“If you use autonomous tools for everything, you’ll probably end up with very stiff designs that don’t really have a human touch to them,” Dr. Lindberg said. “And if you do it all using manual design, it’ll be very expensive.”

Dr. Lindberg is part of a team of researchers — which includes Dr. Jeffrey Nickerson, associate dean of research at the School of Business — that is exploring the use of these type of autonomous tools across different design industries. In a recent paper in IEEE Computer, the researchers looked at the design process for “Tom Clancy’s Ghost Recon Wildlands,” the largest open-world game ever from video game studio Ubisoft. During play, gamers explore a fictionalized version of Bolivia, with villages and cities scattered throughout a landscape of real landmarks, such as the infamous “Death Road” and Red Lagoon, and varied ecosystems, from the country’s Amazonian jungles to its Andean peaks.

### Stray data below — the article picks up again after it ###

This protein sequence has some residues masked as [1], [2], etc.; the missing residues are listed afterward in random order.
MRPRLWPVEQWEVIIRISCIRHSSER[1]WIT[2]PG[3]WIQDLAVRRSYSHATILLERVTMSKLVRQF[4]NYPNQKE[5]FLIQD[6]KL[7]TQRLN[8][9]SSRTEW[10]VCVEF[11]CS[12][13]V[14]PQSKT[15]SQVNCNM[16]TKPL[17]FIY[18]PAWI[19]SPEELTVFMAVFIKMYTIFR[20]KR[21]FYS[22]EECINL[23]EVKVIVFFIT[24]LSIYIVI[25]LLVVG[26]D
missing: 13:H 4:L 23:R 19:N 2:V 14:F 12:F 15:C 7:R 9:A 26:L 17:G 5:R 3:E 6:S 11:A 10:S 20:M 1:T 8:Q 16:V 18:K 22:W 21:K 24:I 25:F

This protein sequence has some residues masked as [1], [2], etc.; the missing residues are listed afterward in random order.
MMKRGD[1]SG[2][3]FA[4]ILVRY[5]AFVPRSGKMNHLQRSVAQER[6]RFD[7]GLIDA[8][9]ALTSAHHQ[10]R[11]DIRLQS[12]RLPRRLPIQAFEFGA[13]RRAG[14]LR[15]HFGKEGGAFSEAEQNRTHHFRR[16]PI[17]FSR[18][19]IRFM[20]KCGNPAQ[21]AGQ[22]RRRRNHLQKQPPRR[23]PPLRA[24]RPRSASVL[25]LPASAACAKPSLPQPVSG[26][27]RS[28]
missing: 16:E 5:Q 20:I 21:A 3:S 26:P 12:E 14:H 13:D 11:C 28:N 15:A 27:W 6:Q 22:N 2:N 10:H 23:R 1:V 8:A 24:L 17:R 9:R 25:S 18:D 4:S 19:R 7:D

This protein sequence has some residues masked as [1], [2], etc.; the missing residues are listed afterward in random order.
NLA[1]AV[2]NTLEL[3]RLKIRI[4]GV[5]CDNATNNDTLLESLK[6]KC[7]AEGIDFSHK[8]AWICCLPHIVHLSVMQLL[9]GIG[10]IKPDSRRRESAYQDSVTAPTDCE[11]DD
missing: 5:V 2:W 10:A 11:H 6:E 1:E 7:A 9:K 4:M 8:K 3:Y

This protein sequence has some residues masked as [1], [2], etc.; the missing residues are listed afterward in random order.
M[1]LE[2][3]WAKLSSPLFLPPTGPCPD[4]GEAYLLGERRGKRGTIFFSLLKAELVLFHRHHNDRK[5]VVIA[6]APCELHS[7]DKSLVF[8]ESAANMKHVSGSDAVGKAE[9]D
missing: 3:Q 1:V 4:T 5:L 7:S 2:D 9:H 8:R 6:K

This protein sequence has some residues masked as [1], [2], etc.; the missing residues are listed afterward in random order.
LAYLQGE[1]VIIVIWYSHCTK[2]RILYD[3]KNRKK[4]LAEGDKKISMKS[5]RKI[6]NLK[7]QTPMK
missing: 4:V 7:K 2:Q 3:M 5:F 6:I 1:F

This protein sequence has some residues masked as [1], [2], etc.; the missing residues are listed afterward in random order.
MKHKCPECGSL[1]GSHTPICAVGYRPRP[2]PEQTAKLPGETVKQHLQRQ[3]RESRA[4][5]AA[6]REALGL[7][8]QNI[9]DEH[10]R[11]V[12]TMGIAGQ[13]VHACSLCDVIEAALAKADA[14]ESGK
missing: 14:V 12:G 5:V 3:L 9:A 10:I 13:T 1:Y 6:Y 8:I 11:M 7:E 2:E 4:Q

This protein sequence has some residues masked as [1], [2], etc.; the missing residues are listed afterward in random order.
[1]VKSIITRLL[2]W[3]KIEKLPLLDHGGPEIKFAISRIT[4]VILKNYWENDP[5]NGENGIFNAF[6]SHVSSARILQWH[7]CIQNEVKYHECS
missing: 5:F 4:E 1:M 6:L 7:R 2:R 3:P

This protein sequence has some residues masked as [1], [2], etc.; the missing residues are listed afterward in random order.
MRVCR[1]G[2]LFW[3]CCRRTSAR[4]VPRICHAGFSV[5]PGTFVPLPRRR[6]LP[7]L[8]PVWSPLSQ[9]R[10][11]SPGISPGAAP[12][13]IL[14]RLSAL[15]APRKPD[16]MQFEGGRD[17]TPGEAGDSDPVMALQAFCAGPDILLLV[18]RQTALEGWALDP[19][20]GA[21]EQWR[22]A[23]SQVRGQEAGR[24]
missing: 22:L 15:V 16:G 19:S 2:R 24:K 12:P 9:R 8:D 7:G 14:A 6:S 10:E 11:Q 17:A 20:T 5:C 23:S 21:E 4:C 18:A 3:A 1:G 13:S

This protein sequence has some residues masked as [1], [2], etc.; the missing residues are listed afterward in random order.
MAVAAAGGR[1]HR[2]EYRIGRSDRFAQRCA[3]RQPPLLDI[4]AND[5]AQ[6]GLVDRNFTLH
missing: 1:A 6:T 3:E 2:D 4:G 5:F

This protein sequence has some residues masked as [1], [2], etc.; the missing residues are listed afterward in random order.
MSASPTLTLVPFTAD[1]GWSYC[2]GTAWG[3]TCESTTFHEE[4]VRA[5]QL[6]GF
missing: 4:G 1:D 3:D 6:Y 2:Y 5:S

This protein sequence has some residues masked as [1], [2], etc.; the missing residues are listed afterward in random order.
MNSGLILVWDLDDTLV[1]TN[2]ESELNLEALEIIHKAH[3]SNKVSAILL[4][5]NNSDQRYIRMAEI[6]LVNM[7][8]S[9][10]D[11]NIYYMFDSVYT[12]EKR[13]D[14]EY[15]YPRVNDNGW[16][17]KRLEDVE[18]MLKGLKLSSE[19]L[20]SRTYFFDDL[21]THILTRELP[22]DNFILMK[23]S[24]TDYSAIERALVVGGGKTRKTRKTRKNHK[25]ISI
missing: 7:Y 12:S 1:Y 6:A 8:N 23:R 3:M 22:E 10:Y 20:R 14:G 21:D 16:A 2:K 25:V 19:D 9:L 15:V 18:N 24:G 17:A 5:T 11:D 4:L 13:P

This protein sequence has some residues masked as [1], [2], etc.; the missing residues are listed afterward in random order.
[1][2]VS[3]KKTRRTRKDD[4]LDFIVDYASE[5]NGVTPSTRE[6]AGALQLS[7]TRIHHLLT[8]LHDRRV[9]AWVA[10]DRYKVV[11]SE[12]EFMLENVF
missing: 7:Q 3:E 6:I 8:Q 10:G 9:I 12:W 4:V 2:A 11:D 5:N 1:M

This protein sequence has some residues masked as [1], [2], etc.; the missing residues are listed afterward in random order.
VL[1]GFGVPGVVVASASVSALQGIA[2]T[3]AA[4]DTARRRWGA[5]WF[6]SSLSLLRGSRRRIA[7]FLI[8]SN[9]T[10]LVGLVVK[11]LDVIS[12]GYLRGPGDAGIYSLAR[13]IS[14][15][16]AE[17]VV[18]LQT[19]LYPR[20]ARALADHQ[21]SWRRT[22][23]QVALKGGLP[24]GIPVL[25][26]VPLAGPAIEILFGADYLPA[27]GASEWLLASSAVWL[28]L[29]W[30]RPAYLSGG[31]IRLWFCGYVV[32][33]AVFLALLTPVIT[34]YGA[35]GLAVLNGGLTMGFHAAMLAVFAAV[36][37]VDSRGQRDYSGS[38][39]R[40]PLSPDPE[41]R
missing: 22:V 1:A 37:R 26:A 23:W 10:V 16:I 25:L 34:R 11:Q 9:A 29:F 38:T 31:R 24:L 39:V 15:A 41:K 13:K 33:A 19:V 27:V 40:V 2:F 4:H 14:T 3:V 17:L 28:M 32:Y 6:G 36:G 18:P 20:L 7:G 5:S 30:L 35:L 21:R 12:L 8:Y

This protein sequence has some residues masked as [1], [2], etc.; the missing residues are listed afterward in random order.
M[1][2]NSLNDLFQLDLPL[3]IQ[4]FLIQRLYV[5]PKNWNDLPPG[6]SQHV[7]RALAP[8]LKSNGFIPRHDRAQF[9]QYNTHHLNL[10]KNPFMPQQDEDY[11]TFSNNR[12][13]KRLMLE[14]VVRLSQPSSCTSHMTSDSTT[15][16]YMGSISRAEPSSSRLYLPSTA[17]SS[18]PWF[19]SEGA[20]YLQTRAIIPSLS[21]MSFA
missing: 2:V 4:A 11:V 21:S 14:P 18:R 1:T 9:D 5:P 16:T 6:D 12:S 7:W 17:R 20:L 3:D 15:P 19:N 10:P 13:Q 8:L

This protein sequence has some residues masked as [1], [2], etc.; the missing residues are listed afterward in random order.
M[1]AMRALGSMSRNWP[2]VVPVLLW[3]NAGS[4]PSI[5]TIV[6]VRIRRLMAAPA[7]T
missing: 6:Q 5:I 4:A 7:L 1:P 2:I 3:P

It would have been virtually impossible to create this entire world manually — even with a massive team of designers — so Ubisoft streamlined the process by strategically deploying autonomous tools to build out certain aspects of the game, such as the terrain and road networks. This allowed a smaller team of designers to focus on areas that would have the biggest impact on the game’s narrative.

A.I. is shaping other virtual worlds to keep users engaged, as well, Dr. Lindberg said.